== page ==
and then collect genetic information.

When parents do achieve this attunement with their kids, then a rush of
oxytocin floods through their brains.

But the caudate nucleus and the VTA [ventral tegmental area] are also parts
of something else, the reward system of the mind. They produce powerful
chemicals like dopamine, which can lead to focused attention, exploratory
longings, and strong, frantic desire. Norepinephrine, a chemical derived
from dopamine, can stimulate feelings of exhilaration, energy,
sleeplessness, and loss of appetite. Phenylethylamine is a natural
amphetamine that produces feelings of sexual excitement and emotional

All this molecule talk presents some problems (besides cringe-inducing
prose). First it grows tiresome. Reading *The Social Animal* is too often
like reading a story in English and then in translation. Something happens
in Brooks’s narrative and then it happens again, at the level of molecules.
By the end, it’s easy to hate all those molecules, most of which seem intent
on slowing Brooks’s story (and it’s slow enough already).

Second, most of these biological facts don’t matter, at least for Brooks’s
purposes. What of our view of humanity changes if, when parents achieve an
“attunement with their kids,” the molecule that “floods through their
brains” is schmoxytocin, not oxytocin? The salient fact is that
*some*molecule or
*some* part of the brain underlies various aspects of consciousness or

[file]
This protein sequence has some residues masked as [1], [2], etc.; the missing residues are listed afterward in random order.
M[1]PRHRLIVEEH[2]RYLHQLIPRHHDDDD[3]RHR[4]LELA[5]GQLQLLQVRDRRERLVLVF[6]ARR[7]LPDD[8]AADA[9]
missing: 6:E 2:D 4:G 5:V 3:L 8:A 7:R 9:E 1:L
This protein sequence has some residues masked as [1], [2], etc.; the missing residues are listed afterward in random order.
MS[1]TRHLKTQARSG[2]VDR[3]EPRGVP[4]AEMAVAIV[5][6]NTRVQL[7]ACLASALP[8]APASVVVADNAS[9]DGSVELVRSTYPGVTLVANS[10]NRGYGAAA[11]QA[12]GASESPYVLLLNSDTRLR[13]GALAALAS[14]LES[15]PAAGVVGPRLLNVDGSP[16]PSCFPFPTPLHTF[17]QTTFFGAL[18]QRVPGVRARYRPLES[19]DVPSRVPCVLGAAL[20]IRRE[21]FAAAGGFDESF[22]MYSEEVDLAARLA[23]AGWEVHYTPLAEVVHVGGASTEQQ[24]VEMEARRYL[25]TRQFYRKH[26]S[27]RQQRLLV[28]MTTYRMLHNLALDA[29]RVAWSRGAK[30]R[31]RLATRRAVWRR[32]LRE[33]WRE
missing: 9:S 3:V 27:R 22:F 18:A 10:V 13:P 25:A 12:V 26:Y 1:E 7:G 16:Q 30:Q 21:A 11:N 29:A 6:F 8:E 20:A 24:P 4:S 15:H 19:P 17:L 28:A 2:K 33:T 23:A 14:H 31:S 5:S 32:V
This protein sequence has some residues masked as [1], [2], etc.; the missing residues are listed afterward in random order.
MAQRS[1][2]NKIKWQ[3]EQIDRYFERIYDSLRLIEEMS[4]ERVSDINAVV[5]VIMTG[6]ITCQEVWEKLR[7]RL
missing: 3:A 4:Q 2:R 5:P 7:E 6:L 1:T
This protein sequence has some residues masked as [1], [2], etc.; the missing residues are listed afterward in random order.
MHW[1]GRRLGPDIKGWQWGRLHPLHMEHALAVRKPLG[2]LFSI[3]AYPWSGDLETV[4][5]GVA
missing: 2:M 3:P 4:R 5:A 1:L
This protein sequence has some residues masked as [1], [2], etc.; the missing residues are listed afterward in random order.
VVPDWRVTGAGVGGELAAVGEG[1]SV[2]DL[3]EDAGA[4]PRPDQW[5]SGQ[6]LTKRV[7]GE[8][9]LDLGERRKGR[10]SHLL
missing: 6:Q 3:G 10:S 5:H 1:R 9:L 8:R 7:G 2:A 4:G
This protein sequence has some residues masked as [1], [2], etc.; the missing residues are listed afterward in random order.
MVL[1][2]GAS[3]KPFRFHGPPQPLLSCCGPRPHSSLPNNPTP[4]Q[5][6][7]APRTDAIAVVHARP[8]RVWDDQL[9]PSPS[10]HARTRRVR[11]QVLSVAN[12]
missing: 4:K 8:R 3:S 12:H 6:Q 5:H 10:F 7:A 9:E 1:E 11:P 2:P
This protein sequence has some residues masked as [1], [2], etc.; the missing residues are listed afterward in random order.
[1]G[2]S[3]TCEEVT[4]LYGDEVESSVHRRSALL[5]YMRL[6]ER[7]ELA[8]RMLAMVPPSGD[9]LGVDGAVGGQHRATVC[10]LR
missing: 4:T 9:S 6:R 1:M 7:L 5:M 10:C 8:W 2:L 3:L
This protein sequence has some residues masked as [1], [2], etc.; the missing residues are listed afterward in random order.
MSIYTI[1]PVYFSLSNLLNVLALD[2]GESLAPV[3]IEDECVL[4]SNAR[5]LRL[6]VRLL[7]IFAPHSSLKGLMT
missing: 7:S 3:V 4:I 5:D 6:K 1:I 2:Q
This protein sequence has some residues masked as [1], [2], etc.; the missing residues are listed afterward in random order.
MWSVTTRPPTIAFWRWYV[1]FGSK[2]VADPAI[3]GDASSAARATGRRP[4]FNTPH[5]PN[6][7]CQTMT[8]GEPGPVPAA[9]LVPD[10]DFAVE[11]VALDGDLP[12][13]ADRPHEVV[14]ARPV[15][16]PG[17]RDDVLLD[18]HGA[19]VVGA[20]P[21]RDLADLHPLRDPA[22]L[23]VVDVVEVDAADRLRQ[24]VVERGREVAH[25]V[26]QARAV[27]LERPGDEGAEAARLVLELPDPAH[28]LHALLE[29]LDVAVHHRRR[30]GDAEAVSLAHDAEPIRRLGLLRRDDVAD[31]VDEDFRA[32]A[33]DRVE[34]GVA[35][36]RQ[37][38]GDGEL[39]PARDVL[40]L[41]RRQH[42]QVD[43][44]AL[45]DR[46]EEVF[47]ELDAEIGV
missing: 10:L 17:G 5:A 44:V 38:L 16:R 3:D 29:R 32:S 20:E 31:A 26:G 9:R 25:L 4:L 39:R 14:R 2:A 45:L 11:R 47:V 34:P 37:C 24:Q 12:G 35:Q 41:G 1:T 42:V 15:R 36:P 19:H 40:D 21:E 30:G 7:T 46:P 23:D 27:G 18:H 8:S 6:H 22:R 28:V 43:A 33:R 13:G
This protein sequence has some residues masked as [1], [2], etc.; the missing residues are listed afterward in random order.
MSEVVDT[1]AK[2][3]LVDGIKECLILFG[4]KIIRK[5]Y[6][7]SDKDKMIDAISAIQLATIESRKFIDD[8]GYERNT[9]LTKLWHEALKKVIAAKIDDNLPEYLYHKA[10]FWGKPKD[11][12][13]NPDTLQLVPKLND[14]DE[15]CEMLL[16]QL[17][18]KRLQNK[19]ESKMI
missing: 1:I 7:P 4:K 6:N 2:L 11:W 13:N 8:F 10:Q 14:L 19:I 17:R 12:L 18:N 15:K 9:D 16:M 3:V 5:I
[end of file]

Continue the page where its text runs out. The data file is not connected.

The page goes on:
unconsciousness. But this is hardly news. As the philosopher Jerry Fodor
once quipped, it’s been clear for a while now that mental processes occur
north of the neck. The rest is a sort of biological bookkeeping that, while
significant to the specialist, seems to provide the popular writer only with
a long list of factoids. It’s not that these facts are wrong or unconnected
to the higher-level phenomena—lust, emotional uplift, or insight—that Brooks
discusses. They’re just superfluous.

In any case, surely what matters most to us about human nature typically
takes place at a more macro level. In the language of biology, human nature
is a phenotype—a trait or set of traits that is observable—and the
underlying mechanics are a different matter altogether. (By analogy, imagine
that an accountant opens a spreadsheet on his computer and unexpectedly
announces that you have ten million dollars in your account. It’s true that,
when the file was opened, this and that line of code in the computer program